Ten core soil samples were collected from experimental plots at IITA, SW Nigeria that were previously inoculated with Rhizobium strains (IRC1045 and IRC 1050) specific for Leucaena leucocephala at two depths; 0–15 cm and 15–30 cm. The control soil samples were collected at similar depths from an adjacent field with no previous history of legume cultivation. Six weeks after planting of L. leucocephala in the soil samples in the greenhouse shoots, roots and nodules were harvested aseptically. Typing of the nodules as well as the identification of the persisting population of the introduced strains were based on the intrinsic resistance of IRC 1045 and IRC 1050 to streptomycin at 500 mg/ml and nodules were found to be made up of 100% of previously introduced strains. The potency and competitive ability of the recovered IRC 1045 and IRC 1050 were thus confirmed via the pot experiment and plant reinfection experiment in the greenhouse. At 0–15 cm and 15–30 cm depths 8.0 x 104 and 9.0 x 104 rhizobia/g of soil were recovered respectively in spite of the 10-year fallow period. Biomass production with the three woody legumes revealed Root and Shoot dry weights of the following order of magnitude Senna siamea > L. leucocephala > Senna spectabilis. This report showed the great potential of application of Rhizobium technology in low input sustainable agricultural practice and environmental pollution abatement for non-use of chemical nitrogen fertilizers.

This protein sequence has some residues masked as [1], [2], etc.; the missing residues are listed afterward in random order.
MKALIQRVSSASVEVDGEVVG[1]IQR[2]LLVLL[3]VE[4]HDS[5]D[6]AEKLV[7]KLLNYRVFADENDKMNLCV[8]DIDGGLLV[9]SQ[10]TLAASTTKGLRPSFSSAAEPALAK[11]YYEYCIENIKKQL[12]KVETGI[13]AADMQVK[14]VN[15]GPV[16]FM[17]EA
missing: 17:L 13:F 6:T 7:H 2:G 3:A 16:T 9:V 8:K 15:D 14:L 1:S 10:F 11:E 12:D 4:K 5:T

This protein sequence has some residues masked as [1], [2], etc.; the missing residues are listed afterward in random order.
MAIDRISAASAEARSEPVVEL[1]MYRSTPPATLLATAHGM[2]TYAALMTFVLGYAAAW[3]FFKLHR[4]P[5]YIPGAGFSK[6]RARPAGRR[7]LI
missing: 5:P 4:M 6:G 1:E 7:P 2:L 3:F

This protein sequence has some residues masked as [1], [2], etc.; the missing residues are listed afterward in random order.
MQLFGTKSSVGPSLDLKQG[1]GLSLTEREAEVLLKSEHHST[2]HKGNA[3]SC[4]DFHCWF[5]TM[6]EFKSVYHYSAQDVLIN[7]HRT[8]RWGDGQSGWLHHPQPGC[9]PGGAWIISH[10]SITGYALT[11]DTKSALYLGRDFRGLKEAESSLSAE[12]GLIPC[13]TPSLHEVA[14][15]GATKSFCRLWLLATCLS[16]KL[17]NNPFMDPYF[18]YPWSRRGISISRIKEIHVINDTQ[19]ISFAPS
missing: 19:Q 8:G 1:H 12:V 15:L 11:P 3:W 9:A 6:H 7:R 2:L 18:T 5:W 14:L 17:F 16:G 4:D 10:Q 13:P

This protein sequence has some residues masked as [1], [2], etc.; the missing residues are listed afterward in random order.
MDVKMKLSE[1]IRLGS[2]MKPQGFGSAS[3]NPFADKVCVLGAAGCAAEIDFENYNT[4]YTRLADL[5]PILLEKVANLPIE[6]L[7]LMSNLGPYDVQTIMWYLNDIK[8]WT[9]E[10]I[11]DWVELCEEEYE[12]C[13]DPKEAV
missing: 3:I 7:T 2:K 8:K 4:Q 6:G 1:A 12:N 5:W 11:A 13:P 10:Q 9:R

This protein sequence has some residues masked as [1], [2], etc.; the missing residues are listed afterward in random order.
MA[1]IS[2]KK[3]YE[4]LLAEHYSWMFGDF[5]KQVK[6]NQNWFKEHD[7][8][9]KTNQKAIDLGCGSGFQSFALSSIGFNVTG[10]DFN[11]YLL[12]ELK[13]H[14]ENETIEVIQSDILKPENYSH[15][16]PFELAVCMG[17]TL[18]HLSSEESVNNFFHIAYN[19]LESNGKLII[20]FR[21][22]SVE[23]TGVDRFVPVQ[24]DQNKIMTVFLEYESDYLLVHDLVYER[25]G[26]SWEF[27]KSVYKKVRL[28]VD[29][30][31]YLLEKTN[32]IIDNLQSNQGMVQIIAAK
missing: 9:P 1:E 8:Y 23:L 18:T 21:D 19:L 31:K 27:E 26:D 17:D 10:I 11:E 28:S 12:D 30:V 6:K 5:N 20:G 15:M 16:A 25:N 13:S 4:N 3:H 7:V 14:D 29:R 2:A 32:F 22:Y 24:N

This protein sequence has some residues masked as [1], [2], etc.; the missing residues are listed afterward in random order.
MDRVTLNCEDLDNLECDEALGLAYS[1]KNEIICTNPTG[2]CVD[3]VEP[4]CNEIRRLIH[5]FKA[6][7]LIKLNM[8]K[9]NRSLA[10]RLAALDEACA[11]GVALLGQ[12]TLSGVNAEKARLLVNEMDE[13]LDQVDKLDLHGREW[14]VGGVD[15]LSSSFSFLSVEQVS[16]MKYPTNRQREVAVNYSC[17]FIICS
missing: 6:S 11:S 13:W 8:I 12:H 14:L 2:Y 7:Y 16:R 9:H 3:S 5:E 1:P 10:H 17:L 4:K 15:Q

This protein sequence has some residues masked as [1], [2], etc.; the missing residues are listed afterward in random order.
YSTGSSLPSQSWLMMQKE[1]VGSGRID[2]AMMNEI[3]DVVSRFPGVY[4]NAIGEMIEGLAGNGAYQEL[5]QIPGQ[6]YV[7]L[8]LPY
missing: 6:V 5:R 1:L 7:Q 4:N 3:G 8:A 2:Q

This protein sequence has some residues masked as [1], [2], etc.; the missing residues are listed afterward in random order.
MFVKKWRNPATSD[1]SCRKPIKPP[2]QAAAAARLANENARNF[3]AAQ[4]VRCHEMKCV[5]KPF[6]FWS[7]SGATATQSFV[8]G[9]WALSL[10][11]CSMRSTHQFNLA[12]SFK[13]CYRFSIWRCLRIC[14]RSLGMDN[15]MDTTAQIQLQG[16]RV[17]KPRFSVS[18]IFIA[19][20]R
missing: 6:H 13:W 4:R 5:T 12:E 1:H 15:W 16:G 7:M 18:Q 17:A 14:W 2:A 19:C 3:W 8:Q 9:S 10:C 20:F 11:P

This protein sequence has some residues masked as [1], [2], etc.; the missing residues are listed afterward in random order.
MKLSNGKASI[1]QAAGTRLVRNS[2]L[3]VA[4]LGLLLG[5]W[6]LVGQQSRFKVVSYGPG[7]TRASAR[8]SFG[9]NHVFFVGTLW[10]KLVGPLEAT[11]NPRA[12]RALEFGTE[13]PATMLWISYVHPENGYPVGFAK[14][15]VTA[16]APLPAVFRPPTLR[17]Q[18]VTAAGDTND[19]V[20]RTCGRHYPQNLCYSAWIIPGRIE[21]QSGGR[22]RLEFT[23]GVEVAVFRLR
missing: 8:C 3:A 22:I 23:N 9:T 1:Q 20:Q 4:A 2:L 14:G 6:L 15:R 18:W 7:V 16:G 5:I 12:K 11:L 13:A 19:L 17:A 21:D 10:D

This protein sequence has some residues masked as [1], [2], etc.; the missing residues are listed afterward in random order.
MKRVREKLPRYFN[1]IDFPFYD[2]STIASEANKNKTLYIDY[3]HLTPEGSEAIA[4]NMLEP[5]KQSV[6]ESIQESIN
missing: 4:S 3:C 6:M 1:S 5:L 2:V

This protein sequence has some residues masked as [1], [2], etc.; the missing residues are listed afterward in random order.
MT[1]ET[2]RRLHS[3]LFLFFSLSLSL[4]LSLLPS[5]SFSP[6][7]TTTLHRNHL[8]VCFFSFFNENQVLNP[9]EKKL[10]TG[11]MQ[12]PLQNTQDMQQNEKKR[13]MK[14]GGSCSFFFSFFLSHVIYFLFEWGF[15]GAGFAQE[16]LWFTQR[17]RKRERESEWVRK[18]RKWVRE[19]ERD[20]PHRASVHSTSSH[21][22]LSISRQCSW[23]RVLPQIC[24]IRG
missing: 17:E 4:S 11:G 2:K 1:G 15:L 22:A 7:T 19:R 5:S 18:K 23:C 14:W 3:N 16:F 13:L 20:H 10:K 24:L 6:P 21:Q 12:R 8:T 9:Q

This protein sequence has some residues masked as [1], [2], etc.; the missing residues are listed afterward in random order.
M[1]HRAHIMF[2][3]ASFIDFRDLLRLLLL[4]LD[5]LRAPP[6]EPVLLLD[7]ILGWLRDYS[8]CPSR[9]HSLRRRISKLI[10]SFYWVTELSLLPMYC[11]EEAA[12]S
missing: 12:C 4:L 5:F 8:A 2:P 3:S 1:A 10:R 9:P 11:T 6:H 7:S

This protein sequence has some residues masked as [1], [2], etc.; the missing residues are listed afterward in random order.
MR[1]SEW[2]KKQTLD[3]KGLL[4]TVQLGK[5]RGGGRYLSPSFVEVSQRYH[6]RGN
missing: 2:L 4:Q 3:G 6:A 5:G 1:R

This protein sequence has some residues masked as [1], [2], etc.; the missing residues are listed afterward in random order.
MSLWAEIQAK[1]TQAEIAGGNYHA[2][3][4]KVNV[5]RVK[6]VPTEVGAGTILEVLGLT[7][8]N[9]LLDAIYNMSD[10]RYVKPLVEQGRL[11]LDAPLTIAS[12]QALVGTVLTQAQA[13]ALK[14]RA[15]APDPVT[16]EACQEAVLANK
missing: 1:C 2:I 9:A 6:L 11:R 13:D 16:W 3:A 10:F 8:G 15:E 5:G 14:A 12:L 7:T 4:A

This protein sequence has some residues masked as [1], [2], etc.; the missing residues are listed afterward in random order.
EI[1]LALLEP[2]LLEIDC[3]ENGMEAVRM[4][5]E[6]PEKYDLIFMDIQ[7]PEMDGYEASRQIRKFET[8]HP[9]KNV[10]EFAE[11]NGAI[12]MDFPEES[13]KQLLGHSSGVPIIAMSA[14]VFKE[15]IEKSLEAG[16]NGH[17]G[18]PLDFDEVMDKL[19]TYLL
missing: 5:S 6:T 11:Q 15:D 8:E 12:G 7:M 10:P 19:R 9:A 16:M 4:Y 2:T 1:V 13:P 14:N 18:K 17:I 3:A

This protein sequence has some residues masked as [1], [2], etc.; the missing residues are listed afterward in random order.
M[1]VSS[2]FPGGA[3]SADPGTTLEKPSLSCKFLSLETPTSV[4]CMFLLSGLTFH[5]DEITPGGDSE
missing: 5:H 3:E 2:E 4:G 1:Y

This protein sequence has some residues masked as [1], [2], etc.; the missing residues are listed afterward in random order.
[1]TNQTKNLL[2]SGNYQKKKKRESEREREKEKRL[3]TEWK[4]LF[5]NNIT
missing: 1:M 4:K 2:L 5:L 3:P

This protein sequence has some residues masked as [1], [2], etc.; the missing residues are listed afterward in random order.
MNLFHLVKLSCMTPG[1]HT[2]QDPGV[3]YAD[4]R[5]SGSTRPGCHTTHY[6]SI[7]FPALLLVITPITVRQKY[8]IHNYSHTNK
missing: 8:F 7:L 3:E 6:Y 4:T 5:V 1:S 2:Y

Key words: Agriculture, Leucaena leucocephala, nodulation, persistence, rhizobium.
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